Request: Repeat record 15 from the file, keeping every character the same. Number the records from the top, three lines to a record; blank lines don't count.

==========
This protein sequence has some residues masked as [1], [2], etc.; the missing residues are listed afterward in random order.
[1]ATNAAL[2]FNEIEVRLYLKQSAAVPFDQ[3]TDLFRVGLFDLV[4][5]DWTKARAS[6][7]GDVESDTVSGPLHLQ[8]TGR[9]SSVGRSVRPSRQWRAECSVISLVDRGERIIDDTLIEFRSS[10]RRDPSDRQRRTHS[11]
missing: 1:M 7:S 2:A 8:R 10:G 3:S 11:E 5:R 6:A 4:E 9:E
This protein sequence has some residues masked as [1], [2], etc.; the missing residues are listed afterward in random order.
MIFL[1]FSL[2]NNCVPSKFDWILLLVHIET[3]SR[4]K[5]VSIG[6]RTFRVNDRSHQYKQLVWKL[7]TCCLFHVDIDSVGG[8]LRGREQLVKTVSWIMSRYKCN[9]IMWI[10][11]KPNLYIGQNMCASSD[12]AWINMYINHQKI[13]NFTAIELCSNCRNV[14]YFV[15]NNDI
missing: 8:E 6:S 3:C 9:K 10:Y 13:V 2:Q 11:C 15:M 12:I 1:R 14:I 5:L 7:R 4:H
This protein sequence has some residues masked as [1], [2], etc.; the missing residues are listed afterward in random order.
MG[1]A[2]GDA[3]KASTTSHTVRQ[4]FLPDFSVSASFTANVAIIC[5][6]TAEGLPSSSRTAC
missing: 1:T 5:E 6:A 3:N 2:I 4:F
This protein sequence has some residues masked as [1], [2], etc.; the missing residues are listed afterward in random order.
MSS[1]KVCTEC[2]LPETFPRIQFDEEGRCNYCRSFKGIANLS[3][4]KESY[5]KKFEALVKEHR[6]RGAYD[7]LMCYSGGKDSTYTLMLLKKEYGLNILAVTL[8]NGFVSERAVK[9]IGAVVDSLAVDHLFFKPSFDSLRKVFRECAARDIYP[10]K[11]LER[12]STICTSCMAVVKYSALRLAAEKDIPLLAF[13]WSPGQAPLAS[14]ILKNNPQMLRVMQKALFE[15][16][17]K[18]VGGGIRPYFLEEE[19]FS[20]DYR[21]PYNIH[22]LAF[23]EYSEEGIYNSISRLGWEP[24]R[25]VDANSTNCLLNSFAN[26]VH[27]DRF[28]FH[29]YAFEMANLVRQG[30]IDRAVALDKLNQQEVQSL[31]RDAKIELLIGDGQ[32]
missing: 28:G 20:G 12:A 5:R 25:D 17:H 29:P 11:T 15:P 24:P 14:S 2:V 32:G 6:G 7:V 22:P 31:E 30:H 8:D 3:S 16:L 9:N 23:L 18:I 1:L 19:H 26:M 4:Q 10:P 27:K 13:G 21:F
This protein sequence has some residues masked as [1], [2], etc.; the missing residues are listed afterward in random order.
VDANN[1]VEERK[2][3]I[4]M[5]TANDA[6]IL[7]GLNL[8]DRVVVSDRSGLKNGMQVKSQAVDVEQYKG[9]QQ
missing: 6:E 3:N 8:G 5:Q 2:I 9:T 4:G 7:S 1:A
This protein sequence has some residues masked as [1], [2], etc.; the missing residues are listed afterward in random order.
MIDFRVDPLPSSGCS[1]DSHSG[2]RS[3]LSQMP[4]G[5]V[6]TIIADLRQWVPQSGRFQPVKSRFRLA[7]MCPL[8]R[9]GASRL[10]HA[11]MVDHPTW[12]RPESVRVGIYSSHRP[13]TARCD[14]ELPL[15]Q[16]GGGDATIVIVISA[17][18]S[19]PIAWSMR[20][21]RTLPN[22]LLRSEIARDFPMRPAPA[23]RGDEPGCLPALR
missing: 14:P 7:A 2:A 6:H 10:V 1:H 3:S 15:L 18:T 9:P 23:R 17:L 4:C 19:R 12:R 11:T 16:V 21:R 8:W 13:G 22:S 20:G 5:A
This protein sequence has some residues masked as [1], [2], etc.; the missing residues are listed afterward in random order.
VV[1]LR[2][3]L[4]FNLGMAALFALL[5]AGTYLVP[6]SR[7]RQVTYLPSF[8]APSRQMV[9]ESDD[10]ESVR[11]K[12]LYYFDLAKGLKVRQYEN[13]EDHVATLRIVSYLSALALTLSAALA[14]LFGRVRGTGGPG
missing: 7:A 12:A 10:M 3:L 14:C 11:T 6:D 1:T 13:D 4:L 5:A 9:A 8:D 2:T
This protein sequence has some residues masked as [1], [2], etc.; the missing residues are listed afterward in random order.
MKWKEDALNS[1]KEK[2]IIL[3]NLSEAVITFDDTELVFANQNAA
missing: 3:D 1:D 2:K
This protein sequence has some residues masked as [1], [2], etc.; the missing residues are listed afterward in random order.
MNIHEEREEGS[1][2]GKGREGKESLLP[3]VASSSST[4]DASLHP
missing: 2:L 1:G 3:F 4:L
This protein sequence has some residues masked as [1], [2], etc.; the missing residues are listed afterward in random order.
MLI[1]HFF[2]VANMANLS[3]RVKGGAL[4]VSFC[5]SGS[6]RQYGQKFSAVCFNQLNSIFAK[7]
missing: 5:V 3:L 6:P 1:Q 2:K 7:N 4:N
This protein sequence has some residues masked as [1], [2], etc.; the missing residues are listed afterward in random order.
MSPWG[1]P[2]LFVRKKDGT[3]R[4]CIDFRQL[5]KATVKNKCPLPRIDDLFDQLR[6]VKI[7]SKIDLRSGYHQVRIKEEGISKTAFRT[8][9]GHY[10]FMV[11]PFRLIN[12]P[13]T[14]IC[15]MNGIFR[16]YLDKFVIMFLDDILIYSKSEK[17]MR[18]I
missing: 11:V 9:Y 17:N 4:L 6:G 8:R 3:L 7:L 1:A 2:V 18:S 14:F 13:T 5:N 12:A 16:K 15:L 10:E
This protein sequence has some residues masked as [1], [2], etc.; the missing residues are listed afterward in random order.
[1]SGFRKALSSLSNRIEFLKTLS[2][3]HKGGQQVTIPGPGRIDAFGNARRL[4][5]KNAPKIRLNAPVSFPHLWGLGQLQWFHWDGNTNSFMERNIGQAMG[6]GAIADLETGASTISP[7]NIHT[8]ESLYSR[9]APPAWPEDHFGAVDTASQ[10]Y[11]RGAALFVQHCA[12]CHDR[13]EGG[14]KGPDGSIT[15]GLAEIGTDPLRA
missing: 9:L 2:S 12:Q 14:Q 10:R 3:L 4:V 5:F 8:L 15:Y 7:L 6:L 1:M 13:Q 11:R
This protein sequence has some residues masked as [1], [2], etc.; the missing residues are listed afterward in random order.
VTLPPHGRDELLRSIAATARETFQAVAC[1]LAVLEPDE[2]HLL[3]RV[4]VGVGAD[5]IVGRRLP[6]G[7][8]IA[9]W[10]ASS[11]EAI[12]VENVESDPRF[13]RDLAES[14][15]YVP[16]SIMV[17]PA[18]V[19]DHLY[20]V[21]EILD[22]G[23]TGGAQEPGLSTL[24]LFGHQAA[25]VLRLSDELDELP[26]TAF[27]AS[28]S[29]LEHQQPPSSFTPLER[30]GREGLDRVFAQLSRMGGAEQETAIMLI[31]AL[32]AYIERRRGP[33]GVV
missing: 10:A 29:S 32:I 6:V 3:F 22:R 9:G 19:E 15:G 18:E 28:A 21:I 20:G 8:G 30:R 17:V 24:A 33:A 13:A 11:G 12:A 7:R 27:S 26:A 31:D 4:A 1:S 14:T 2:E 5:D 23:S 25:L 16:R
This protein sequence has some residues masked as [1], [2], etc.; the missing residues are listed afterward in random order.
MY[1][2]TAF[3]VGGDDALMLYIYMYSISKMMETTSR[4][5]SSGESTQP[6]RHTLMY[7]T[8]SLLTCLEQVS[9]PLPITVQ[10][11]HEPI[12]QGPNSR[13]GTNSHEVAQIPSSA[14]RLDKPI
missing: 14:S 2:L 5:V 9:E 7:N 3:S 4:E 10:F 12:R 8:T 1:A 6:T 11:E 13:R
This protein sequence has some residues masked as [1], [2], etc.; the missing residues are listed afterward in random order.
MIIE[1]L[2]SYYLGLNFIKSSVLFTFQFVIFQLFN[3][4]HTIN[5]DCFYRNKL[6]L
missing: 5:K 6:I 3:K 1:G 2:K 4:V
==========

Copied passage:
This protein sequence has some residues masked as [1], [2], etc.; the missing residues are listed afterward in random order.
MIIE[1]L[2]SYYLGLNFIKSSVLFTFQFVIFQLFN[3][4]HTIN[5]DCFYRNKL[6]L
missing: 5:K 6:I 3:K 1:G 2:K 4:V